… with some operational challenges
Mr McMahon summarised the key operational challenge of liquidity management when pairing a private market strategy with on open-ended, NAV-based fund structure. Scaling assets under management certainly helps (Mr McMahon sees funds currently being launched in the EUR 300-500 million range), but achieving an effective mix of illiquid assets around which the strategy is designed and performance is achieved, and liquid assets to accommodate subscriptions and redemptions in an open ended fund is key (even if potentially challenging in stressed markets). Most of funds in this space feature certain liquidity limitations, typically 5% of NAV per quarter. Striking an NAV on this type of portfolio is operationally demanding but of vital importance given the reputational risks associated with the inability to meeting redemption requests.
The cast of managers and the structuring options
Whilst the large private market asset managers have had a head start given their previous experience in the space, Mr McMahon noted that traditional liquid managers are either considering or have been entering the market – sometimes by acquiring entire investment management teams. Mr Wigny observed the challenges of managing an illiquid strategy whilst accommodating retail investors in an open ended structure in a heavily regulated fund. This has led to partnerships between European fund houses and (typically) US private capital managers.
ELTIFs can be structured as Part II funds or as Reserved Alternative Investment Funds (RAIFs). Whereas RAIFs are only available to professional investors and well-informed non-professional investors investing more than EUR 125’000, they have the advantage of not being CSSF-regulated allowing for a shorter time to market. A Part II ELTIF on the other hand can be freely marketed under the passport without the minimum investments of a RAIF. Finally, a Part II non-ELTIF allows for the most flexibility by not being constrained by the investment restrictions of an ELTIF. However, if the ELTIF regime continues to evolve and become more attractive to managers, it could potentially offer the best of both worlds. Mr Wigny noted that the choice of structure is usually led by the distributers of the fund.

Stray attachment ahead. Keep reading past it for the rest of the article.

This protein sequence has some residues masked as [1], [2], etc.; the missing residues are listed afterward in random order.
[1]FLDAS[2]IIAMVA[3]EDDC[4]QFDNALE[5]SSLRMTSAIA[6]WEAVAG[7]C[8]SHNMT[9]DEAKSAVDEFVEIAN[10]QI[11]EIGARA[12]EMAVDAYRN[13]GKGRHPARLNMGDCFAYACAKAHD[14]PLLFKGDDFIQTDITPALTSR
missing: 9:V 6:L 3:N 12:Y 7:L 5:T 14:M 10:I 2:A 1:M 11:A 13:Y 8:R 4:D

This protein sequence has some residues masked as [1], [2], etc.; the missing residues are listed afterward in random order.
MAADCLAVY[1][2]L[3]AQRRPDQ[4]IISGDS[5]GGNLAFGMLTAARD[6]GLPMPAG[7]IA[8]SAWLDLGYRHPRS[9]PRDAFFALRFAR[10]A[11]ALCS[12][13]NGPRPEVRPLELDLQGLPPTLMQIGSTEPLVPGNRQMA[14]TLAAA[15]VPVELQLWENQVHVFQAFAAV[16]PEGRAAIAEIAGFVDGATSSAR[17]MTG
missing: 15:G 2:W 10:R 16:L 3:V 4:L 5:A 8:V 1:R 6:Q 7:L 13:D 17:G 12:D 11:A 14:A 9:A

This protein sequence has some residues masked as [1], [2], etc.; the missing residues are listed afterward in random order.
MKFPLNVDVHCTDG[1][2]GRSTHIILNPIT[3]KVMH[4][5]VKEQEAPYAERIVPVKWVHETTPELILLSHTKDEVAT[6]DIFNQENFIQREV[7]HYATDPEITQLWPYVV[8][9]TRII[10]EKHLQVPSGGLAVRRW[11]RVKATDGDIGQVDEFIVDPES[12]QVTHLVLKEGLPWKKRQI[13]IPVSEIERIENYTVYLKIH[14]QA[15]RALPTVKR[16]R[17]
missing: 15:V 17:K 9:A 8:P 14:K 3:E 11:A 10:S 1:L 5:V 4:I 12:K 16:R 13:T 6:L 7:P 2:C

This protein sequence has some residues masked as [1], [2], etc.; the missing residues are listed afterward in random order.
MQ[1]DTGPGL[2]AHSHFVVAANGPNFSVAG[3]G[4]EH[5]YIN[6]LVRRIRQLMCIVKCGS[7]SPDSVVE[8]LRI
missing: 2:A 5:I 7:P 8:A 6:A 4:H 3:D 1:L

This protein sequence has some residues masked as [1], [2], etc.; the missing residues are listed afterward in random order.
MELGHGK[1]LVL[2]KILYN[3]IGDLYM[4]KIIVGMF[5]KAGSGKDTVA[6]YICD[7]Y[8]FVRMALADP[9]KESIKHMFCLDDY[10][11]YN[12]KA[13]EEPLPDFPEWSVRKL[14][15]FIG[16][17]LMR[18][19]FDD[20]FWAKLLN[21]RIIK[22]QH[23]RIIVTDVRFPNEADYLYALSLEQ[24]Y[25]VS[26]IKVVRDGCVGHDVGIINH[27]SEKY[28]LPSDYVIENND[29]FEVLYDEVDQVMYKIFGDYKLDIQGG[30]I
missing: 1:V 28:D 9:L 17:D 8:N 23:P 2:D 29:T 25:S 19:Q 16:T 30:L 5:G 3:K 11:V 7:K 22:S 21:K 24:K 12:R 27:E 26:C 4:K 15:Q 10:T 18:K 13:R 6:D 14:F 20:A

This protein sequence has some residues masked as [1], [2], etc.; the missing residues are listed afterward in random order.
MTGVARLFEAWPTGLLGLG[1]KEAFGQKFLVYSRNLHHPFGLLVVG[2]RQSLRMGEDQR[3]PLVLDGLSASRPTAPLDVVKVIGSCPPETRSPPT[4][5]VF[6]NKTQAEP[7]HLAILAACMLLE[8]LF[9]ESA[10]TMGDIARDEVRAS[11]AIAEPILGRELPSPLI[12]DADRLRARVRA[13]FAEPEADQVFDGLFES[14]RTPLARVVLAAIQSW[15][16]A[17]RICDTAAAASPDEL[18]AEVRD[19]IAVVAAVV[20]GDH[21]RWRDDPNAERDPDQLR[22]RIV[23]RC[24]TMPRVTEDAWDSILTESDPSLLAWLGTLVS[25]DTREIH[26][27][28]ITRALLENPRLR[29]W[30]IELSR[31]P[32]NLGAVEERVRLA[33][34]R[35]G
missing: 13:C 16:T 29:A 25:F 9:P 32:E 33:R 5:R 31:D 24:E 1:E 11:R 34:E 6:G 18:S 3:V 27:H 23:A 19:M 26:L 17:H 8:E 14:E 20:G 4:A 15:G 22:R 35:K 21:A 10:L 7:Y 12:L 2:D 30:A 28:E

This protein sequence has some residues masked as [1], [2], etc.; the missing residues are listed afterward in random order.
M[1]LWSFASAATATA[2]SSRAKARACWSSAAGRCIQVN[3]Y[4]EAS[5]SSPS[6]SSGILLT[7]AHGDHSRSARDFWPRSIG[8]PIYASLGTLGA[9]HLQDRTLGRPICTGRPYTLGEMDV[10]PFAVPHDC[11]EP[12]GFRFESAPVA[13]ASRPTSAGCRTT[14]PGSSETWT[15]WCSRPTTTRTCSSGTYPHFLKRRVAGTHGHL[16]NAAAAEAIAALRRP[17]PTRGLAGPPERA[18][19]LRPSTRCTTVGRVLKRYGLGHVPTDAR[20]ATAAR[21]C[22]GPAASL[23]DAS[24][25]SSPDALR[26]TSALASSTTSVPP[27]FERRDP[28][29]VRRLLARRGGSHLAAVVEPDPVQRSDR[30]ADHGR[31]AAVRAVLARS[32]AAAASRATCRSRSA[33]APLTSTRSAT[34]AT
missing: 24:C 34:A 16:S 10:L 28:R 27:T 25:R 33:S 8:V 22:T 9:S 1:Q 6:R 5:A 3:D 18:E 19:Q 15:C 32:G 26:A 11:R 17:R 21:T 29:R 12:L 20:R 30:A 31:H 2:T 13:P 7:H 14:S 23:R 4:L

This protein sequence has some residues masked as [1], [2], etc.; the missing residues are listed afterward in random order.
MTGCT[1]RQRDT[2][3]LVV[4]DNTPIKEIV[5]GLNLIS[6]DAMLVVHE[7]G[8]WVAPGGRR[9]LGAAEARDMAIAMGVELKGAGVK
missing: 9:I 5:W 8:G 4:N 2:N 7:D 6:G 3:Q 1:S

A socially relevant question of returns
Mr McMahon cited a study by Georgetown University showing that retail investors deprived of the ability to invest in private capital markets could on average be disadvantaged by 15% in terms of their long-term investment performance. The current cost-of-living crisis makes this development towards giving retail investors access to private market a highly relevant socio-economic consideration. Mr Wigny cautioned that this doesn’t mean that all (or even most) private market funds will be structured as retail vehicles in the future, but the trend towards retail investors demanding better returns and diversification (either individually or through their pension schemes) is here to stay.
It is up to our industry and its regulators to meet that demand and service investors and society with innovating investment products in this space.